Bank holidays can often complicate running your payroll. Some employees work during the bank holidays, especially if you’re in the retail industry, in which case, do you pay them any extra for their work? Then there are the times of the year that they fall typically around the end of the month, when most businesses pay their staff. But they don’t need to cause havoc with your payroll if you support yourself with forward planning.
Time off and getting paid
It is worth pointing out that there is no statutory right for an employee to take bank holidays off work. Whether this is a day off or not, and how it is paid, is down to the employee’s contract so employers do have some leeway.
There is also no statutory right to pay employees extra if they work bank holidays – the ‘time and a half’ idea is a myth. Again, how much they get paid is entirely down to the terms in their contract.
Employers can require that employees take their annual leave on bank holidays. As part of Working Time Regulations, employers can give notice for employees to take annual leave on specific dates, such as Christmas if the business is closed. As long as they give twice the length of the holiday period as a notice, this is acceptable.
If their contract requires that they work bank holidays, the employee is not allowed to refuse this, even for religious reasons. But the complexity with this is that if you don’t allow people time off for holidays of religious significance to the religion they follow, then you can be accused of religious discrimination. So a compromise is always the best option.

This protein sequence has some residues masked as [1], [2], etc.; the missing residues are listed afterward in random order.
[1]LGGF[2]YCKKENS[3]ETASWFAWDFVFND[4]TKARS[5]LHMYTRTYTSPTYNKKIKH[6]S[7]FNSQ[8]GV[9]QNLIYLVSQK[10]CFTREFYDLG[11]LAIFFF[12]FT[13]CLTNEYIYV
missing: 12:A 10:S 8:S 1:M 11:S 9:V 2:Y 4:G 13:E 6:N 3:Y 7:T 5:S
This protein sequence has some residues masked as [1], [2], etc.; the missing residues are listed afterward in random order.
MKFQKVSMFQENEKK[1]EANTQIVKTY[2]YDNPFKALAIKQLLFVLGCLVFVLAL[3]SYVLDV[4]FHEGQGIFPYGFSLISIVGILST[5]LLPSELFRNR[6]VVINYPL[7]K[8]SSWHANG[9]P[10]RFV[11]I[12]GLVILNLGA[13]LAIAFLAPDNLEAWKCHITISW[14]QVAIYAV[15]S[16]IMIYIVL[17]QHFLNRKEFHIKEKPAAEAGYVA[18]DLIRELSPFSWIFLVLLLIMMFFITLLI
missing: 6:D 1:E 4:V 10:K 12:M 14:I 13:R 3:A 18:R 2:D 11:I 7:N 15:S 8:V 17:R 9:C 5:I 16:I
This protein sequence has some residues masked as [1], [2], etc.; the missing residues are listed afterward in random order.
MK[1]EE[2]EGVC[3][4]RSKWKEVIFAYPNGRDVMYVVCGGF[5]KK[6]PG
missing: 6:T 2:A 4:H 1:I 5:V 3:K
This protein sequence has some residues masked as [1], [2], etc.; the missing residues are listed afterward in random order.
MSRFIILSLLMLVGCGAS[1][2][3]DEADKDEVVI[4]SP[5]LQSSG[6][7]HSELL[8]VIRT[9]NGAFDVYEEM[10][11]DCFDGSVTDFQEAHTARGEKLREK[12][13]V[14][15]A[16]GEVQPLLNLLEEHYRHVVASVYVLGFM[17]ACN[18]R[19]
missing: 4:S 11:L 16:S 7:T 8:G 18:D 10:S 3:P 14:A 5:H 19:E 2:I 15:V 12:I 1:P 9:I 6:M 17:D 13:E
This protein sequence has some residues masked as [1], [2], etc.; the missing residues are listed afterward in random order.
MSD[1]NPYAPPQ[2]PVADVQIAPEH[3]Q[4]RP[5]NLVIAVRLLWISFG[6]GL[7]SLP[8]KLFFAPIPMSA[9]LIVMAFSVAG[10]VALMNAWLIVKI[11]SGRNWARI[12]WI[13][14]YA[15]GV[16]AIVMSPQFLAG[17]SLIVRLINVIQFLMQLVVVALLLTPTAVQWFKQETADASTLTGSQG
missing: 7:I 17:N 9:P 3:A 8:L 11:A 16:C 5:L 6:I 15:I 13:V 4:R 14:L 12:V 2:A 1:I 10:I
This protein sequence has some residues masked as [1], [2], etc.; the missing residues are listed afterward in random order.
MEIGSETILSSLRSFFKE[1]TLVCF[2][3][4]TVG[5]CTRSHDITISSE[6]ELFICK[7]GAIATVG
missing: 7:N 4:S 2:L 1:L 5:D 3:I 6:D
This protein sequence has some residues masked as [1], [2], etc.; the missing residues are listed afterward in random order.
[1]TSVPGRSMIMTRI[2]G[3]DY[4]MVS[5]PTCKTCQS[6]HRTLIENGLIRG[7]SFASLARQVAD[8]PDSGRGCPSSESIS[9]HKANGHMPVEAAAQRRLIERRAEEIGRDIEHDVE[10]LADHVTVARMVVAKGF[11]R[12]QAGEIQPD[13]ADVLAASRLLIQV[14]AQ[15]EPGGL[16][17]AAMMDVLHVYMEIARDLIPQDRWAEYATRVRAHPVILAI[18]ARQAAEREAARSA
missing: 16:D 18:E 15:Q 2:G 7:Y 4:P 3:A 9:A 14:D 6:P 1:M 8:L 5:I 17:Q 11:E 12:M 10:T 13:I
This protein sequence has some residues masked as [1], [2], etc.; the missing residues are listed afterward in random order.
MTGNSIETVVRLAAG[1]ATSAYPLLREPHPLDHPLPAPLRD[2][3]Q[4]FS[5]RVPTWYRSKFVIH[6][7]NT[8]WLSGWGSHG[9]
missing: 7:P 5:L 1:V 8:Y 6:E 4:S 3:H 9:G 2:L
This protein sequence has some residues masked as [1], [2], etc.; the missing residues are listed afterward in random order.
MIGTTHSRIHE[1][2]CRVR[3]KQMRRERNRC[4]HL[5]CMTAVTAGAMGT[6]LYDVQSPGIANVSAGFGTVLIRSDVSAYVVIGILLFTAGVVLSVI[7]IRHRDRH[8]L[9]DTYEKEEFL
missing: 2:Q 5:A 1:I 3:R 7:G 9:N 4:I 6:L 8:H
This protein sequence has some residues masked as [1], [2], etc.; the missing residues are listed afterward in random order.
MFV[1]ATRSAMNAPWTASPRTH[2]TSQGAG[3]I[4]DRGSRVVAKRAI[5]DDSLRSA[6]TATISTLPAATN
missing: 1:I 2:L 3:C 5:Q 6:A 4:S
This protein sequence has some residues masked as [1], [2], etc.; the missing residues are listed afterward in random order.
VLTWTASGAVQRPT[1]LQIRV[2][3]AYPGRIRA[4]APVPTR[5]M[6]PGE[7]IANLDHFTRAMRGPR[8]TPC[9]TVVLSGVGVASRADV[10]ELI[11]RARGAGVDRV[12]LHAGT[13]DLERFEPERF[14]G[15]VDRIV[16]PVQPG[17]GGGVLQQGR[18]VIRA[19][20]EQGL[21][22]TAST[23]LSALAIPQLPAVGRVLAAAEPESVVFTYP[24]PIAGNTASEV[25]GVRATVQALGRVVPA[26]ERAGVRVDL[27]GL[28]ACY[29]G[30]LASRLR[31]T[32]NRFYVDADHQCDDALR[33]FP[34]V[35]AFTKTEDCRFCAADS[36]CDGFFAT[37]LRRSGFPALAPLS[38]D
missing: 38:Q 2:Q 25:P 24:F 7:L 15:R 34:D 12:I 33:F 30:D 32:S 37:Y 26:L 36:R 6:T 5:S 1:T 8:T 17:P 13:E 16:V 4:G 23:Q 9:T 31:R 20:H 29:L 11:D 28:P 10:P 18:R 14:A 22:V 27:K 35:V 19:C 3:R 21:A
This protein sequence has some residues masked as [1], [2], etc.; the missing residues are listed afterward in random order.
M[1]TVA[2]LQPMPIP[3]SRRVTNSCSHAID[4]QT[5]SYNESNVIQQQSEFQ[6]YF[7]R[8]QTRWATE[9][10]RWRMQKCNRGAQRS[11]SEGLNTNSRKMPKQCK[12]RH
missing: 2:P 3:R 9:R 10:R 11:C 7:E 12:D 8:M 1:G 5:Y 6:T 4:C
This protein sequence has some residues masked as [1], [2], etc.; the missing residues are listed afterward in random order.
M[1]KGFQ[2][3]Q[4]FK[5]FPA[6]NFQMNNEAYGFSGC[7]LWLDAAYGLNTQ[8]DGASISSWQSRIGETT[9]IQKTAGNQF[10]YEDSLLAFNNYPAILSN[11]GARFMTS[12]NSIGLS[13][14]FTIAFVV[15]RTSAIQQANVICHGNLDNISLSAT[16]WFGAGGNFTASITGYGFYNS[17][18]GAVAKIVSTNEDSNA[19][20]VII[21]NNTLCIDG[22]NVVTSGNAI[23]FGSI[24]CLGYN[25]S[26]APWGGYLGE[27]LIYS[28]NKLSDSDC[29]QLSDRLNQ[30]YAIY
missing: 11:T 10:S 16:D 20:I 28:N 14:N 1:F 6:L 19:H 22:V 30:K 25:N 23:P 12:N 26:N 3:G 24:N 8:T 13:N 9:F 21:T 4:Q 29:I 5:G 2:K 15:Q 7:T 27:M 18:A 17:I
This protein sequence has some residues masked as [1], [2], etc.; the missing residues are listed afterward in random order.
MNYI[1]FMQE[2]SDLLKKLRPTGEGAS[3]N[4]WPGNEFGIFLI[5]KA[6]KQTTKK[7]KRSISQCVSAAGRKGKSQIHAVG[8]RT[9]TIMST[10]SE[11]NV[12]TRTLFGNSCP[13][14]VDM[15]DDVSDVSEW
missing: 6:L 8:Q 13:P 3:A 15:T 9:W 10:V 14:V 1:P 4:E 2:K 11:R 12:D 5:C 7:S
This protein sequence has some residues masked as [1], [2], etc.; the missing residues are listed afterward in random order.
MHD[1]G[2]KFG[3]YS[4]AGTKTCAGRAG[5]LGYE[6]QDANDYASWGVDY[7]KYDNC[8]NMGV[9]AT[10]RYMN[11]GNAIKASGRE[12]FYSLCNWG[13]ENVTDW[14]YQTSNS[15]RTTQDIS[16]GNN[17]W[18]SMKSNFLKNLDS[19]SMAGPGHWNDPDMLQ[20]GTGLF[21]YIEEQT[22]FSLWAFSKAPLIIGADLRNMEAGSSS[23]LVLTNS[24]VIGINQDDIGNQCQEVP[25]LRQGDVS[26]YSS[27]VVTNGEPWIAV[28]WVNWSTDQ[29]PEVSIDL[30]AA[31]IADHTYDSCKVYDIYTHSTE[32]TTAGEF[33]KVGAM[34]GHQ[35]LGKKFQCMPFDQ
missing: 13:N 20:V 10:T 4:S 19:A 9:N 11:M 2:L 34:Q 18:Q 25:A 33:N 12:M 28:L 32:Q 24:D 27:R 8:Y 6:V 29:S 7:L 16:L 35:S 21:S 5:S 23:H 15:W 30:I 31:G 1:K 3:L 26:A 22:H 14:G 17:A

Part-time workers and contracts
Employers need to be aware that part-time workers have a right not to be ‘treated less favourably’ than full-time workers with regards to bank holidays. The common solution to this potentially complex problem is to give them a pro-rata allowance of paid bank holidays, whether they would normally work these days or not. So if a part-time worker works 50% of a full-time member of staff, they would be entitled to half the number of bank holiday days.
Many contracts will include the wording around holidays ‘statutory entitlement plus bank holidays’. If the contract pre-dates 2009, employers need to be aware that this now means that the original 20 days plus eight bank holidays are now 28 days plus eight bank holidays. Therefore, it is worth checking that you are still keeping up with current requirements.
Payroll and Bank Holidays
If your business pays staff at the end of the month, then bank holidays such as Christmas and New Year can make things complicated, especially if they fall on a weekend and the days afterwards are then the bank holidays. Generally, the best practice is to either pay them on the last working day before the holidays or to choose a designated date a few days early and pay them then. For example, a 25th payday is often paid on either 23rd or 18th to ensure staff have access to their funds before Christmas.
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